Understanding Anxiety, Panic & Depression: Part 1 – Anxiety

Definition:

  • A feeling of worry, nervousness, or unease about something with an uncertain outcome.
  • A nervous disorder marked by excessive uneasiness and apprehension, typically with compulsive behaviour or panic attacks.

Anxiety is a natural feeling, that everyone has, especially when faced with challenging situations, such as taking an exam, going for a job interview or meeting people you do not know.

Just thinking about these situations can make you feel scared or frightened, and dealing with them can be a major ordeal.

When we become anxious, we become aware of a number of emotional and physical symptoms, including:

  • Feeling nervous, anxious or frightened
  • Shortness of breath
  • Sweating
  • Trembling
  • Feeling sick
  • ‘Butterflies’ in your stomach
  • Dry mouth

It is really important to remember that feeling a certain level of anxiety is normal, even if it does not make you feel great.  Anxiety can be something positive because it can make you more aware in a dangerous situation.

If you went to the edge of a cliff and looked over, you would immediately take a step back; this is your body telling you to be careful; what you choose to do after this is up to you, but your mind and body will be telling you that there is potential for danger, and generally make you move away.

Physically:

The main physical effect of anxiety on the body is called ‘Fight or Flight’.  This is where in alarming or dangerous situations your body decides whether you should run or fight, it is a safety mechanism that has evolved over millions of years, and allows us to react to a situation quickly.

If our ancestors had not had this fight or flight response they would not have survived very long.

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Thoughts:

In the past there were more physical dangers to contend with, so the ‘fight or flight’ response was really useful; nowadays however, most of the stressful situations we face require us to think about a practical solution, so a physical reaction is not very helpful and can actually make you feel worse (when in this situation, remember that the physical response is normal). 

Problems occur when we start to think too much about non stressful or dangerous situations, and we start to worry, perceiving dangers that are not there, or over estimating the level of the danger; eg: you may worry about the alarm clock not going off.

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This worry and over thinking makes us anxious, and sends our body into fight or flight mode, all over something that is actually quite safe.  When this happens for prolonged periods of time it can have major affects on our health.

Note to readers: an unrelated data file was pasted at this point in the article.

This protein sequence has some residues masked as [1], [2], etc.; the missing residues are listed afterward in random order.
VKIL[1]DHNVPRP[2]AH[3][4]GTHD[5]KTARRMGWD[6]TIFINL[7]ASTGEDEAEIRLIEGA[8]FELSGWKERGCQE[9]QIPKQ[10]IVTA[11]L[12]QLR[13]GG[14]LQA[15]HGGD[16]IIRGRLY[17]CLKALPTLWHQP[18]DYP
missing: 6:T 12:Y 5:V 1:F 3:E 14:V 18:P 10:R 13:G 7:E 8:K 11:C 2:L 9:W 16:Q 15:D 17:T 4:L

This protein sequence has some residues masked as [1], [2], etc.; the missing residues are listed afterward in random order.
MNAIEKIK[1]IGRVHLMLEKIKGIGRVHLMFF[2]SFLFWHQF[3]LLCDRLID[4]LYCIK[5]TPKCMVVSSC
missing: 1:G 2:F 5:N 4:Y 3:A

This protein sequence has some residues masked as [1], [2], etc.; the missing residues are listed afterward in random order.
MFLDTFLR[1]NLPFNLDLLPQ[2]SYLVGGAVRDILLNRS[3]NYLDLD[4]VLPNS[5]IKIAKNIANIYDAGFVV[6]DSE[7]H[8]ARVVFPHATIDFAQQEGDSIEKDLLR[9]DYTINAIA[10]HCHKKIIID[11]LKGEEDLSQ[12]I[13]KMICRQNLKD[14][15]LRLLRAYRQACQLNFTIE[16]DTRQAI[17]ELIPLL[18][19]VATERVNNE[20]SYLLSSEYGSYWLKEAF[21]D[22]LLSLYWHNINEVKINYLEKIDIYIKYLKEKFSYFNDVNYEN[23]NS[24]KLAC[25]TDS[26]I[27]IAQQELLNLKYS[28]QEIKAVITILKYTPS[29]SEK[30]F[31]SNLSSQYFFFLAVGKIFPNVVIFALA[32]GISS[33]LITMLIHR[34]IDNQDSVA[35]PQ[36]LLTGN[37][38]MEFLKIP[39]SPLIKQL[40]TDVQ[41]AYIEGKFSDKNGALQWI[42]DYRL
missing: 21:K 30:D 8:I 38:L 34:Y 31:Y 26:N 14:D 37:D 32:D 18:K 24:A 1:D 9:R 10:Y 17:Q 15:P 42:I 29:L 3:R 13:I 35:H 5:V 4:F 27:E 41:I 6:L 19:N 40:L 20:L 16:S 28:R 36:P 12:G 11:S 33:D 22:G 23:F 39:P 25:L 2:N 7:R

Behaviour:

Many people suffering with anxiety will go out of their way to avoid situations that cause their anxiety levels to rise, which can have a huge impact on their life.

I really struggled to be around people, even those that I knew well, and even communicating by telephone or e-mail was something I struggled to do.

Changes in behaviour can be quite hard for others to understand, especially when a very simple task is involved; on one occasion I had to leave a shop because I was having a panic attack over choosing a birthday card…. other people in the shop probably thought I was a bit weird, and I haven’t actually been in that shop since.

The Vicious Circle of Anxiety:

This is caused by the different aspects (emotional, physical, thoughts and behaviour) working together, and the anxiety builds the more times you go round the circle.

Anxious Vicious Circle

To give an example, when I thought about leaving my flat, just the initial thought would make me start to feel nervous; I then started to worry about what would happen when I left the flat, would I see someone I knew?  Would I have a panic attack?  Every question triggered a negative thought which in turn caused a physical reaction.

When you go around the circle too many times, this is when you start to panic, which we will come on to later.

So that’s the very basics of anxiety.

Remember; it is normal to have a certain level of anxiety and the way your body responds is normal.  The trick is to make sure that you try and control what you worry about starting with the simple things; you can also ask yourself if you’re worrying about something that is out of your control anyway?

My advice is that if you are anxious about a certain situation, don’t be afraid to tell someone, and don’t look at it as a sign of weakness.  If others are aware then they can help by making some adjustments to accommodate you, or it may be that their understanding how you are feeling is enough to reassure you.

If you are feeling that your worry and anxiety is a bit out of control then go and speak to your doctor immediately.

The information above, came from a brilliant booklet an NHS therapist gave me; ‘An Introduction to Coping with Anxiety’ by Brenda Hogan and Lee Brosan; it really helped me to understand what I was going through.

Thank you, Thank you Thank you.

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